Title: Mandate of Heaven (2b/3)
(Book 1) (Book 2a) (Book 2b) (Book 3a) (Book 3b)
The trip to Ba Sing Se wouldn't take long. A few days at most. And while it was pressing that they get there soon, they didn't have to get there before Azula had her chance to go on a field trip of her own.
Ever since seeing the Northern Air Temple, Azula had been intrigued by the idea that the airbenders had had universal or near-universal bending. No other nation came close. Azula didn't have the data close on hand, obviously, but she remembered that far less than half of the fire nation citizens were benders. Among the nobility the percentage was higher- the royal family had not produced a nonbender in five generations, and even the lesser nobles usually managed to produce mostly benders, Mai and Ty Lee being notable exceptions- but the percentage was far less than 100%.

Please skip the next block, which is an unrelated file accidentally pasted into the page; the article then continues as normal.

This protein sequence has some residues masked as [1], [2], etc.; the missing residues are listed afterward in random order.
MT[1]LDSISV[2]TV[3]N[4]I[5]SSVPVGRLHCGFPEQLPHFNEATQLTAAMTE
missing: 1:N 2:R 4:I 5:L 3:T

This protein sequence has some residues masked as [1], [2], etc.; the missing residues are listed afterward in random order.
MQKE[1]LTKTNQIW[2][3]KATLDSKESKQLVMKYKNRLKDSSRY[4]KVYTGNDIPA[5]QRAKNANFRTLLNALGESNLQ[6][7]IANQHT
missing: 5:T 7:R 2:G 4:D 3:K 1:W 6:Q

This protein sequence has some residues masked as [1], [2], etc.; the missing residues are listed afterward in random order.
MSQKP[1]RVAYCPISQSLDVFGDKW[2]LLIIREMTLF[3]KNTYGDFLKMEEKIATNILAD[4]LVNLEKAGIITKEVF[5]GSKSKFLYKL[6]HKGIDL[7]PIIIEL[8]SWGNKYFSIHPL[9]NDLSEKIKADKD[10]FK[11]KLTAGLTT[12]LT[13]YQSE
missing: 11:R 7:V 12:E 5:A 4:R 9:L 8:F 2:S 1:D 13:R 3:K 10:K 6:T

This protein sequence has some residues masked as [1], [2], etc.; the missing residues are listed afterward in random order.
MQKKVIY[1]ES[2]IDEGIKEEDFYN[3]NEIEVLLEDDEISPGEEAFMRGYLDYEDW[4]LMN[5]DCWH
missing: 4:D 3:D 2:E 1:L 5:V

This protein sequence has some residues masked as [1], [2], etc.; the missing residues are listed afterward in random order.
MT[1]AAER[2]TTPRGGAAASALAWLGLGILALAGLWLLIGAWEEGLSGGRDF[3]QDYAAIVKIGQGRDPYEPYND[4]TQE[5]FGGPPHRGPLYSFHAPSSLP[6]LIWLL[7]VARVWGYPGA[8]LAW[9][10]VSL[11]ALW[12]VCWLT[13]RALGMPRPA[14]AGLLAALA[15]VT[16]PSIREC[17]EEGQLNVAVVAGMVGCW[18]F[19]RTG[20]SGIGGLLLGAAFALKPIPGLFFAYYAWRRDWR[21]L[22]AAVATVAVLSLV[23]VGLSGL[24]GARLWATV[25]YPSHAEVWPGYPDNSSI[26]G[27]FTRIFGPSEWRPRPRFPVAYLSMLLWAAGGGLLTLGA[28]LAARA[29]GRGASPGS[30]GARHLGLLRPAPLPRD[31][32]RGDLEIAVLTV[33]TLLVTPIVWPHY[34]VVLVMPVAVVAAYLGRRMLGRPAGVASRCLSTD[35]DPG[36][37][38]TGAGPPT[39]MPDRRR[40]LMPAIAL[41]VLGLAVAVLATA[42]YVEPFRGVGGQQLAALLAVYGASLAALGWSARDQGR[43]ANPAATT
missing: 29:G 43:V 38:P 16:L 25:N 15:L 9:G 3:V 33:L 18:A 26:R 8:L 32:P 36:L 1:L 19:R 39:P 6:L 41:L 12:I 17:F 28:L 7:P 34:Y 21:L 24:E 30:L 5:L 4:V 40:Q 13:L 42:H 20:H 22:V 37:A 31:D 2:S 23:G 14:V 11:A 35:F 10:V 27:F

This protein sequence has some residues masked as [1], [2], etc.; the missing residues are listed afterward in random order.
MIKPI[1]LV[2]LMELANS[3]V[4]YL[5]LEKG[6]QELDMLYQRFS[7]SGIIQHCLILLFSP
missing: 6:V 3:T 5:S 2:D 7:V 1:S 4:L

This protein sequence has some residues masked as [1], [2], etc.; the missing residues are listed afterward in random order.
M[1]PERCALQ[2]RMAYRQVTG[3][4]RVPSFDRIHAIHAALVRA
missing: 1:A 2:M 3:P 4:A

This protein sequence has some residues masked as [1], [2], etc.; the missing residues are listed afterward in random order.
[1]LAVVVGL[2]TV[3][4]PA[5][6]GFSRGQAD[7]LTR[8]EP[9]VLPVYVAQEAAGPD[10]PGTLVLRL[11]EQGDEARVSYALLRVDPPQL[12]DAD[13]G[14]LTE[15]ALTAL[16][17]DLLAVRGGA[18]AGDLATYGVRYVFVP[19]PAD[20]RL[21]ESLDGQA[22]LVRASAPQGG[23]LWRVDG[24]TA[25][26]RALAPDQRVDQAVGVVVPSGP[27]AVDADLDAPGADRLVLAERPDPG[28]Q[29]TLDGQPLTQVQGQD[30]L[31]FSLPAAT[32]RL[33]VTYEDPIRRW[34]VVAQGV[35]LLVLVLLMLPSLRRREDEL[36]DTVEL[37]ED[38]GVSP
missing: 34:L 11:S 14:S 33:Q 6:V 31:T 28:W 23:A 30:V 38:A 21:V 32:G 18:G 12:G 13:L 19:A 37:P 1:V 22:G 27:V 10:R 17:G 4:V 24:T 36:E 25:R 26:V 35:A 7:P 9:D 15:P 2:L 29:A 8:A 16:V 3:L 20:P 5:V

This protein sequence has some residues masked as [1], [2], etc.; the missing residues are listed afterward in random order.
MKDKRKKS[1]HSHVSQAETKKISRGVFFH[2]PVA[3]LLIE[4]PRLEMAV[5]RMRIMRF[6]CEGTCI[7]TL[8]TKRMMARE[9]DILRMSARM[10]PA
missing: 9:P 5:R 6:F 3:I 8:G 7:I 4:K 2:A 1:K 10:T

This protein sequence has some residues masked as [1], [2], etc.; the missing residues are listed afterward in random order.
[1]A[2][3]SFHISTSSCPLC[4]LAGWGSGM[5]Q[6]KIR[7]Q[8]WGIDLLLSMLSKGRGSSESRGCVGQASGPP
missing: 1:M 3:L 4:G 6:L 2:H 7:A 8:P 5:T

Azula had considered alternatives to her theory. But the sticking point was that all the Air Nomads had lived in the temples, when they weren't wandering the world. They had to be all benders, or they wouldn't be able to live there. The temple she'd seen just hadn't been set up for nonbenders. No railings, no easy walkways, and if you fell- well, a nonbender wouldn't survive, that was certain.
But perhaps that temple had been a temple for the elite. Perhaps the monks who lived there had been selected precisely because they were benders. If Azula saw another temple, she could see if their bending had truly been universal, or if the northern temple was an anomaly.